By: admin On: April 16, 2015 In: Articles, Windward

Portland Business Journal I April 16, 2015

Carol Radich is not entirely surprised that the state Land Use Board of Appeals sided with the Lake Oswego City Council and developer Patrick Kessi on a proposed development in the heart of downtown.

As vice chair of the Evergreen Neighborhood Association, one of three groups that filed an appeal with LUBA contesting the city council’s approval of the mixed-use project, Radich said she was disappointed in the decision, but not surprised.

“In my own mind, I gave it about a 50-50 chance,” she said, “so I’m not surprised, but I was hopeful that there would be something different.”

Instead, in an opinion officially posted today, LUBA affirmed the city council’s interpretation of the city’s Community Development Code, paving the way for the 291,000-square-foot, three-building development to move forward.

Kessi, head of PHK Development Inc., greeted LUBA’s decision with enthusiasm.

“We really worked closely with the community and elected officials to create this project, so we were pretty confident that we were going to get that result,” he said. “You never know for sure, but we felt pretty confident.”

Kessi also said he felt that the Wizer project was not one meant for LUBA.

“LUBA usually hears cases about rezoning or people trying to build substantially above the height or outside the existing code, and this project is just not that,” he said.

With the LUBA appeal decided, Kessi said there’s some more engineering of plans to tend to, as well as financing for the project. The development, which will add just over 200 residential units as well as retail spaces to downtown, will run about $93 million.

About $5.2 million of that will come from the Lake Oswego Redevelopment Agency. The remainder, Kessi said, will come from “typical lending partners.”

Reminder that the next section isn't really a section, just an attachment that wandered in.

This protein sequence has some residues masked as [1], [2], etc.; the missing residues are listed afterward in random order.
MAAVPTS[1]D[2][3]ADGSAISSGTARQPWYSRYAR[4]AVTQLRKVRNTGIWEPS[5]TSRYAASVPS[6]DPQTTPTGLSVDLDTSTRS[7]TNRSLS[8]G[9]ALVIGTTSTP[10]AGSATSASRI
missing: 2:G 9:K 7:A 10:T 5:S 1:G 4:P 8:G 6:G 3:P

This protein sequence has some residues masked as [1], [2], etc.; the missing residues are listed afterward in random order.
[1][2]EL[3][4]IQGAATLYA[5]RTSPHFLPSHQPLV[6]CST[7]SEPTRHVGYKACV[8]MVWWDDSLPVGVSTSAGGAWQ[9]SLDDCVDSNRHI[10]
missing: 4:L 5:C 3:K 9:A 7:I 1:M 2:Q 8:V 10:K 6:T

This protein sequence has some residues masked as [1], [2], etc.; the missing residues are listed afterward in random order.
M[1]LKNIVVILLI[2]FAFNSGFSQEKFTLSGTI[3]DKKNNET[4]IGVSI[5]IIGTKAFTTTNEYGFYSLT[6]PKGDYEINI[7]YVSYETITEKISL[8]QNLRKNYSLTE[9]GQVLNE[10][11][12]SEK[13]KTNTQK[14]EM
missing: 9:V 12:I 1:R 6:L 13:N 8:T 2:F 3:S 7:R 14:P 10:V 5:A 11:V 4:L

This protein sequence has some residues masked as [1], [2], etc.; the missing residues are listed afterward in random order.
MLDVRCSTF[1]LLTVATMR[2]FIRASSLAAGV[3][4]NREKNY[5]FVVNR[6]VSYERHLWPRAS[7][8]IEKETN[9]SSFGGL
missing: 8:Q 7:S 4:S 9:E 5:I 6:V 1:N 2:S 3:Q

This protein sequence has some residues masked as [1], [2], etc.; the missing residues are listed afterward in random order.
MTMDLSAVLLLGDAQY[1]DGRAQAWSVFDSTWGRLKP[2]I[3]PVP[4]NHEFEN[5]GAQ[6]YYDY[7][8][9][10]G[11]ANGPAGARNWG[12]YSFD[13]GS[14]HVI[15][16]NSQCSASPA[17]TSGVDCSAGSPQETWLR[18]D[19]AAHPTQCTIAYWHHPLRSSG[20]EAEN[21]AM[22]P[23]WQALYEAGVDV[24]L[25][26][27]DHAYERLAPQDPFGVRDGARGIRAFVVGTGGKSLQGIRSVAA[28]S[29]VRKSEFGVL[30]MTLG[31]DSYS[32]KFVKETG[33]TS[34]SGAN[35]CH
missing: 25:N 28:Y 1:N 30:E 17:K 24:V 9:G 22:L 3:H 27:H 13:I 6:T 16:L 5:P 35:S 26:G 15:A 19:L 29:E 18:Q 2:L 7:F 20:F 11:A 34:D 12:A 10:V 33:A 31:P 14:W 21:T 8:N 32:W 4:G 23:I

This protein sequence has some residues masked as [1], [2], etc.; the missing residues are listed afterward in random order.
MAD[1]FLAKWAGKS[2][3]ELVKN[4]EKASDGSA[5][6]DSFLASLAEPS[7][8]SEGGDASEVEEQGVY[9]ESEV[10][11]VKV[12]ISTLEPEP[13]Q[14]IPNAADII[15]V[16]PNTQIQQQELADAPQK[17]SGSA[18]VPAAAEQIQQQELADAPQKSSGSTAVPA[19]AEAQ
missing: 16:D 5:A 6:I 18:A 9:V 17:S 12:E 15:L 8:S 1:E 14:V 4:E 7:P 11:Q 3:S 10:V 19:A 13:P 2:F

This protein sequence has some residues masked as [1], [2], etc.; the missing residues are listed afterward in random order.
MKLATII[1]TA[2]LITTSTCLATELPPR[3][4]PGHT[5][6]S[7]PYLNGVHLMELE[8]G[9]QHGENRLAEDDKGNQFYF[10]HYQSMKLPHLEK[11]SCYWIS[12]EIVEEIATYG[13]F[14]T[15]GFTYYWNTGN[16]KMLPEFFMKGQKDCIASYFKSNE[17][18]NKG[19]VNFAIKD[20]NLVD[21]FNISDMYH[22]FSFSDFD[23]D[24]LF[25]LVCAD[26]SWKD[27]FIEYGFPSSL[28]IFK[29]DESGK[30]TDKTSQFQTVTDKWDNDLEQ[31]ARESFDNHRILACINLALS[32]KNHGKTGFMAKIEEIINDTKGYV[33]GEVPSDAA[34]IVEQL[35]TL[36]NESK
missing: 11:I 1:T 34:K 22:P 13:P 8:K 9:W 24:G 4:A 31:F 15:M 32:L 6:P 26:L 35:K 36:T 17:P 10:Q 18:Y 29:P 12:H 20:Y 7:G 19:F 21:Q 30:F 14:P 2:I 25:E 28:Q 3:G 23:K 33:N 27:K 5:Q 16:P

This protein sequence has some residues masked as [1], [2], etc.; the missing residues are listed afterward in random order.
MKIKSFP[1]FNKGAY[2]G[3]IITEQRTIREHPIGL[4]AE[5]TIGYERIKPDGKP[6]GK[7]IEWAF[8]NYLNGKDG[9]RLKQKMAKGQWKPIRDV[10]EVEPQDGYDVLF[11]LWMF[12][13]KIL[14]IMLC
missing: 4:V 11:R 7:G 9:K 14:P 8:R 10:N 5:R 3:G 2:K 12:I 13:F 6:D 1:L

As of now, Kessi said demolition of the existing Wizer building is tentatively scheduled to begin in September, followed by excavation for underground parking. The entire development will take about 22 months to complete, so Kessi is expecting a July 2017 completion date.

After a request for proposal process last month, PHK selected Lease Crutcher Lewis as the contractor for the project. Kessi said the work will create about 1,000 to 1,200 temporary jobs over the course of construction. He also estimates that once the project is complete it will bring in an additional $600,000 in property taxes each year.

Radlich, of the Evergreen Neighborhood Association, said opponents of the project haven’t had a chance to discuss their next moves yet. Greg Hathaway, an attorney with Hathaway Koback Connors LLP who represented the other opponents, was not available to comment on his clients’ plans.

One option would be to appeal the decision again, this time to the Oregon Court of Appeals.

“As far as I know, there is no one group or individual that has made any decision,” Radlich said.

If opponents decide not to go that route, Radlich said she, personally, will continue to work to change the city’s code so that it’s more definitive on the kinds of developments — preferably smaller and less dense — that will be allowed in Lake Oswego.

A 48-year resident of the city, Radlich also said if Kessi’s project ends up coming to fruition, she’ll find a way to come to terms with it.

“I guess I’ll have to,” she said. “I’m not going to move.”